Whatever may be said by way of criticism, this movement of the colored masses is anything but a joke. Neither Garvey nor any other human being could ever build up such a movement among the masses if it did not answer some longing of their souls. His particular movement may fail; the new racial consciousness of the Negro will endure. The deepest instincts of the scattered scions of the Negro race, like those of every race, call for group life, group propagation, and group power. That this is a white man's country, that other races must be kept out, or if already in must be kept in their place, is the viewpoint, the belief, and the will of nine-tenths of the native white people of the United States, even the most cultured and the most religious. It is but natural that such a pervasive feeling in their environment is answered in the soul of colored folk by a striving after self-preservation and self-perpetuation. And there is a laissez-faire majority in both races who are always worried and anxious enough, but who are willing only to "wait on the Lord" and see what will happen from decade to decade. And,, of course, "nature and time" would gradually but very slowly and very wastefully solve this problem and all other earthly problems by the creeping processes of destroying and uniformizing. But the horrors of a thousand years while waiting on Nature would be a disgrace to human intellect and genius.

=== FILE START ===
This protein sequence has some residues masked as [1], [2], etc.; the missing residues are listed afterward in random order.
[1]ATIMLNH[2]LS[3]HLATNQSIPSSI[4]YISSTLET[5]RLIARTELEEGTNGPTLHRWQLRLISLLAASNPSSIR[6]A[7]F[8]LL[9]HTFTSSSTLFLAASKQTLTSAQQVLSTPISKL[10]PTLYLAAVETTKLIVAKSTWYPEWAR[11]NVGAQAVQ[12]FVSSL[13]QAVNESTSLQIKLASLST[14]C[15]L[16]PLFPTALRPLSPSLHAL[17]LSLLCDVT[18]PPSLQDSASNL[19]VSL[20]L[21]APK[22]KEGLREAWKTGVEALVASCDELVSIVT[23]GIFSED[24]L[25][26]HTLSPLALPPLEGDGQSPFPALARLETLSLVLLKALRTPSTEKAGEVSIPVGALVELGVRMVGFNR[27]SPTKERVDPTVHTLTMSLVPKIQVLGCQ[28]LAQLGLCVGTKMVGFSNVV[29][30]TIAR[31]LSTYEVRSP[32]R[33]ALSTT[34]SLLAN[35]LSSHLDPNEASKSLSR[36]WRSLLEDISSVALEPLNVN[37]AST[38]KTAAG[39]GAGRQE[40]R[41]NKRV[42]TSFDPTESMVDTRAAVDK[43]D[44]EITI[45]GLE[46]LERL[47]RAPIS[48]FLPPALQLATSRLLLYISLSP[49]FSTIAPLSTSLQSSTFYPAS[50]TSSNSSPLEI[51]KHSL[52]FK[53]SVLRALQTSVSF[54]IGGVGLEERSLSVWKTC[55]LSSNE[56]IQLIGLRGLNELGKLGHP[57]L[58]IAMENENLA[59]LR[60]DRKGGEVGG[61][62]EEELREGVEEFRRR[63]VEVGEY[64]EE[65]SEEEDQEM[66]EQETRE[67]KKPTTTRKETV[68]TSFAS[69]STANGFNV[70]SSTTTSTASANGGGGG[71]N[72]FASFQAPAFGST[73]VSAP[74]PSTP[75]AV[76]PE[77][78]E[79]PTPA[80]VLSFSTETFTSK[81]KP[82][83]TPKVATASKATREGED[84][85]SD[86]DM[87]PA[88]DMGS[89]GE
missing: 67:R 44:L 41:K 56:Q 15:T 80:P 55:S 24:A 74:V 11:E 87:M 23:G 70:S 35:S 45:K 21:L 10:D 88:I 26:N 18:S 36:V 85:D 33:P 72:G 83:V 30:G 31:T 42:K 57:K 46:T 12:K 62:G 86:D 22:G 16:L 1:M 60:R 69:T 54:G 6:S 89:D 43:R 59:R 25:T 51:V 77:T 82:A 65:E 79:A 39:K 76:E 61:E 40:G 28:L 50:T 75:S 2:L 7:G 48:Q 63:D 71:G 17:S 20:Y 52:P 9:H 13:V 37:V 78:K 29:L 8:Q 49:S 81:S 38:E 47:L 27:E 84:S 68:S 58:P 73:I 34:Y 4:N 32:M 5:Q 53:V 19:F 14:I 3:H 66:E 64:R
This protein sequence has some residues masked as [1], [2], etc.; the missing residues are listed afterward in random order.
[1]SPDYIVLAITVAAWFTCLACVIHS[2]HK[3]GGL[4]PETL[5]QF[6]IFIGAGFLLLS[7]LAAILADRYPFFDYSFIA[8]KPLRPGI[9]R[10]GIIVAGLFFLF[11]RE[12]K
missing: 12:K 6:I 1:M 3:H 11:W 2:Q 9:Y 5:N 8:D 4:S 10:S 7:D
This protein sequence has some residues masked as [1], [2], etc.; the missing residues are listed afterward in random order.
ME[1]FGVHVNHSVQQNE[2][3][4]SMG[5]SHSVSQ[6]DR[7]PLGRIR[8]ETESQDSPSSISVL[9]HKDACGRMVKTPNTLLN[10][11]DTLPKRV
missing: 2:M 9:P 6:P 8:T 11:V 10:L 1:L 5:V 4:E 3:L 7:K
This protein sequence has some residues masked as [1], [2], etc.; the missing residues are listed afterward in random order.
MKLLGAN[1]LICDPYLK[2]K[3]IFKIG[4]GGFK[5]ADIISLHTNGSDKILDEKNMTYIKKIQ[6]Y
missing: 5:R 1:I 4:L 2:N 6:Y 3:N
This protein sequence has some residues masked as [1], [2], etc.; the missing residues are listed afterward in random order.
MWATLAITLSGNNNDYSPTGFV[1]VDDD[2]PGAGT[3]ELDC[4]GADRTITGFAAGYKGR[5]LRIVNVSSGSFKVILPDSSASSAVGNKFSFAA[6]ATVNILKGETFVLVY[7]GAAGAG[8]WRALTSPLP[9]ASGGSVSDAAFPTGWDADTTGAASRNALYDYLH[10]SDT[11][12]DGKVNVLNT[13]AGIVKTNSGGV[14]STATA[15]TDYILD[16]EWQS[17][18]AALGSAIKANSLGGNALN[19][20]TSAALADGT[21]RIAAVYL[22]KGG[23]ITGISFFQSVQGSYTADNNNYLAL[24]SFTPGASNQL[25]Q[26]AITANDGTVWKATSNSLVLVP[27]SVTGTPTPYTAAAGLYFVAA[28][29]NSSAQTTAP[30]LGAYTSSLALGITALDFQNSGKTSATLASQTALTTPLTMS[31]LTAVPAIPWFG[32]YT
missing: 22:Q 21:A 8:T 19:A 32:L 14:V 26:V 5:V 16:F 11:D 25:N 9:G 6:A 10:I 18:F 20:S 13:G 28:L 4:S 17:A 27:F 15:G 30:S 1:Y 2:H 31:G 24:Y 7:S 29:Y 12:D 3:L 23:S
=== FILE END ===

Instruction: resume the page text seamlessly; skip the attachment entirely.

Out of the colored people must come their own salvation. They must be a race and a power. The preparation for it could never have started too early, and cannot start earlier than now. The earlier the start, the less waste and the fewer horrors. It may take a hundred years or five hundred, a thousand years or five thousand, but four hundred million people can never be expected either to perish or forever to renounce their right to self-direction.